Uncertainty looms for high school athletes

Spring-Ford students training remotely until they can resume workouts on campus and in-person activities

Photo courtesy of lifetouch
The Spring-Ford soccer team plays a game last September. Fall athletes are currently training remotely due to the coronavirus pandemic.

Matt Dunne, Sports Editor

That Thursday on March 12 was just like any other at Spring-Ford Area High School. 

Speculation was running rampant, though, as the student body wondered if the school could possibly get a day off for a deep cleaning because of the novel coronavirus constantly referenced in the news. 

The day wore on as rumblings went through the school that Pennsylvania Governor Tom Wolf would provide an update on how schools should proceed due to the crisis. Winter championships were wrapping up, and the Spring-Ford swim team was actually at the state tournament on the now infamous day.

Spring student-athletes piled into their seventh period, ready to watch the clock and get out for their practices. Tryouts had recently ended, and there was certainly some excitement surrounding these Rams’ teams. 

Softball was coming off the best season in program history, baseball had left for Florida for their preseason, boys lacrosse was gearing up to begin their attempt to win a 10th straight PAC title, girls lacrosse was hungry to end a drought, and boys tennis looked to repeat as Pioneer Athletic Conference champions and avenge their previous early exit in districts.

During that seventh period, the Governor announced students of Montgomery County would not go to school for two consecutive weeks. Some students were elated and quite short-sighted of what was to come. 

Those spring athletes never got a chance to achieve their goals as the seasons were cancelled. Now, the athletes of the Fall are wondering if they are going to meet the same fate.

The road to a return became a bit clearer June 10 when the Governor’s Office and PA Department of Education issued preliminary guidance for high school sports teams to resume workouts and in-person activities. 

As explained in a PIAA press release, schools located in green and yellow phase counties of the state’s coronavirus reopening plan must have a return-to-play plan in place that ensures “all sport teams and organizations conduct their operations in the manner best designed to prevent or mitigate the spread of COVID-19 and ensure the safety of the athletes and the communities they serve.”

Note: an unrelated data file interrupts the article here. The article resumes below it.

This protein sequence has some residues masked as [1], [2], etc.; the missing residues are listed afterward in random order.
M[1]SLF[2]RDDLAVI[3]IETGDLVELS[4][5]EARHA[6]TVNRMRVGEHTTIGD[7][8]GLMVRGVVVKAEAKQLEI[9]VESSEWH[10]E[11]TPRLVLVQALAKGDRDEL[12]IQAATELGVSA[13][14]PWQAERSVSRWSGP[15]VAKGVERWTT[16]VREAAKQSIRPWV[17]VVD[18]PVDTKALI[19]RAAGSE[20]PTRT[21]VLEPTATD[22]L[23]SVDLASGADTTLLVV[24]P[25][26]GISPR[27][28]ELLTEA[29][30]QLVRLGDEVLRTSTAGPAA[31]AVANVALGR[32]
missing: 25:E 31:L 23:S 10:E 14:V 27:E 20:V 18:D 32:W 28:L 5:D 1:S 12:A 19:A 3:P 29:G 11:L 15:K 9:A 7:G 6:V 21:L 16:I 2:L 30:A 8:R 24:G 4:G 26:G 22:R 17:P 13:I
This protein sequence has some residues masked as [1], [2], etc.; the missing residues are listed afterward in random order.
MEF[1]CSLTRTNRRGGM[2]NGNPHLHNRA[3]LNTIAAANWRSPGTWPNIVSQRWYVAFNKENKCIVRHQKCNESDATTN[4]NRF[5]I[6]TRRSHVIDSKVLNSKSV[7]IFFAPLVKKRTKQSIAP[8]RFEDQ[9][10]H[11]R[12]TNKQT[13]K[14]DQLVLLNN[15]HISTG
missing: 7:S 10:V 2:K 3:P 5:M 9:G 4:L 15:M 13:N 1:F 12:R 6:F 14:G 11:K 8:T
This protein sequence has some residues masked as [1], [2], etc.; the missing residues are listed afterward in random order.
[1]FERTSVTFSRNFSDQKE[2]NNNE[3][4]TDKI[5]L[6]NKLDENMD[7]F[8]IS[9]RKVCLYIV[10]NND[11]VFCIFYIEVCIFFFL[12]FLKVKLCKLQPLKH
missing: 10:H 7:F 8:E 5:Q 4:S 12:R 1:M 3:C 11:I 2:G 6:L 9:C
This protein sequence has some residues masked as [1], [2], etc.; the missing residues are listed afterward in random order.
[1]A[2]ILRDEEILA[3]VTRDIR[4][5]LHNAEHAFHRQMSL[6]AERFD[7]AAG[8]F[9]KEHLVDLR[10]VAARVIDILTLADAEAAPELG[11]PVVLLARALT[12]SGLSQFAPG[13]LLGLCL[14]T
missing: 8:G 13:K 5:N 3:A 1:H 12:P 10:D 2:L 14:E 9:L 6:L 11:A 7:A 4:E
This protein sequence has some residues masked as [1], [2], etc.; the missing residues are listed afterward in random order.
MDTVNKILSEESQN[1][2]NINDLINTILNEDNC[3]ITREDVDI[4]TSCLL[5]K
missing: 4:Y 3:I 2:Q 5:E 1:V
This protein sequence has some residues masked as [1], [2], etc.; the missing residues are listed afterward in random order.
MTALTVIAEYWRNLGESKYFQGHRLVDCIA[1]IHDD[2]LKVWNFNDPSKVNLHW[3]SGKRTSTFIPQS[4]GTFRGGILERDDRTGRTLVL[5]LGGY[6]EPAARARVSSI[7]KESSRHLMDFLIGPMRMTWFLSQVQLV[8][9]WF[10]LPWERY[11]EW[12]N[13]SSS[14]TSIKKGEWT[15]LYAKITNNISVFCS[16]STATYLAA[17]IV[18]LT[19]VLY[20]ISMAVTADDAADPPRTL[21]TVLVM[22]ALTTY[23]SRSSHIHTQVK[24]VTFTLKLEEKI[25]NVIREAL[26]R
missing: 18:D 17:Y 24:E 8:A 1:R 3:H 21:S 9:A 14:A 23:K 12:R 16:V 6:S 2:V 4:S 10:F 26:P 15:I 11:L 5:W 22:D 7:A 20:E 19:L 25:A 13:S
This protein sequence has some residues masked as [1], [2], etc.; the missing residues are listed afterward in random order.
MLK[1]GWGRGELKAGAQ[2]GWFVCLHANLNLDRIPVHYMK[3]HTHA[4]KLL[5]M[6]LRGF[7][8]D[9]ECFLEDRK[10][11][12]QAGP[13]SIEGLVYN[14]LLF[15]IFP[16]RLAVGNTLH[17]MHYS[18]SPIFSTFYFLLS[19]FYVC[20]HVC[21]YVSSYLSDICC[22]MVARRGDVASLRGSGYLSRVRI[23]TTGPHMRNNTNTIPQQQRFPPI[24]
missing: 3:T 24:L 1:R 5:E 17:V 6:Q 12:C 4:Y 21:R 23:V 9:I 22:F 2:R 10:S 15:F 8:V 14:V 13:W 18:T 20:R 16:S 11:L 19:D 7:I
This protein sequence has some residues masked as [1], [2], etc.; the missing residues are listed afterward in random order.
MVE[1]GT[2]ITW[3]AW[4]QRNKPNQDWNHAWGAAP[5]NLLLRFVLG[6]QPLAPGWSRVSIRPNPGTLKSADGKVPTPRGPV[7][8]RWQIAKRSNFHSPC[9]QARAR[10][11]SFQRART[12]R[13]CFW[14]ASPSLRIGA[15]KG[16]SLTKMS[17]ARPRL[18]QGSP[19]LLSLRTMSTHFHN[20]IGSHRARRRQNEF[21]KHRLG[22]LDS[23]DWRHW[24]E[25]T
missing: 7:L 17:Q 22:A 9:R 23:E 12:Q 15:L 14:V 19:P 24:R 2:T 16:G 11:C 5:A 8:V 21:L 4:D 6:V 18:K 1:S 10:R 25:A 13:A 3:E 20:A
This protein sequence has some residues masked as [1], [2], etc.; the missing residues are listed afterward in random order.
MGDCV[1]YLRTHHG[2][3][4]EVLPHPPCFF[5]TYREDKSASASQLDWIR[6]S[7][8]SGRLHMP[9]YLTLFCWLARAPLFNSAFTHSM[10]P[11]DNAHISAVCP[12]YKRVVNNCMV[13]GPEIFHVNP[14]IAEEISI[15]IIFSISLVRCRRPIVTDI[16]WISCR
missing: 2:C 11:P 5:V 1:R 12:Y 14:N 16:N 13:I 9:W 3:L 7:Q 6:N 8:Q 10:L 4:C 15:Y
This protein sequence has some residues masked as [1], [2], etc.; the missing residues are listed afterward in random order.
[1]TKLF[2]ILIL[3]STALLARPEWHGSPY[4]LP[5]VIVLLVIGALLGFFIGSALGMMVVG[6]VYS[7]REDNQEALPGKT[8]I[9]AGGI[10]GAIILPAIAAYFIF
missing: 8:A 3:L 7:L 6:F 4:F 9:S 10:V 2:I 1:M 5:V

The return-to-play plan must align with the PDE’s Preliminary Guidance for Phased Reopening of Schools, be approved by the local board of directors, and posted on the school’s website. 

“Pennsylvania has some of the best athletes and teams in the country and they can now begin to safely return to organized sports,” said Gov. Wolf via a press release. “This guidance balances keeping student athletes safe from COVID-19 while allowing them to participate in an important part of their lives.

“This is another step toward reopening our state and getting things back on track. As students and teammates get ready to train and compete, it’s important that they follow precautions to protect each other and their community from the risk of COVID-19.”

All District One schools are in the same position as Montgomery, Bucks, Chester, and Delaware counties are in the yellow phase. 

Sports teams located in yellow phase areas must adhere to gathering limitations of 25 people — a number that could include coaches, players, athletic staff, and officials — while the green phase areas allow gatherings of 250 or 50 percent capacity. 

“Allowing voluntary activities to commence at PIAA member schools as early as the approval by the local board is a significant move to allow students to be students,” said PIAA Executive Director, Dr. Robert A. Lombardi in the press release. “We are very appreciative and supportive of the Governor’s staff and PDE for allowing our input and having discussion of opening schools for voluntary workouts and activities”

Until the day Spring-Ford teams can resume practice on school grounds, athletes have been keeping active remotely. Spring-Ford Strength and Conditioning Coach Will Geosits has been posting Fall workouts for the majority of the teams to help them stay in shape while isolated. 

Football coach Chad Brubaker emphasized the importance of communication as teams navigate remote training. 

“We are having weekly meetings to check up on the players and keep them updated on any of the latest news through our software systems,” Brubaker said this spring, adding that “All of the coaches really miss hanging out with the players and interacting with them.”

Field hockey coach Jennie Anderson offered a similar sentiment to Brubaker’s this spring, stating she has asked her players to go through their own personal workout or the ones provided by Geosits. 

“Some of our players have been completing the Teambuildr workouts or ones on their own,” Anderson said. “We also have our own team workout calendar for the players to look at as a guide in the summer.” 

Anderson closed by saying it’s already been interesting without the face-to-face dynamic. But, she thinks this summer will only highlight that. “We will probably face this a lot more in the summer and we will communicate via email or Twitter. If we cannot meet, we will have to use the online interaction methods.”

Obviously, these are unprecedented times and will continue to be. There are many questions that have to be answered by the PIAA and the schools themselves before any sort of return is imminent. 

The overwhelming opinion from all of these voices is they are all hoping to find a way for students to have their respective seasons safely this Fall.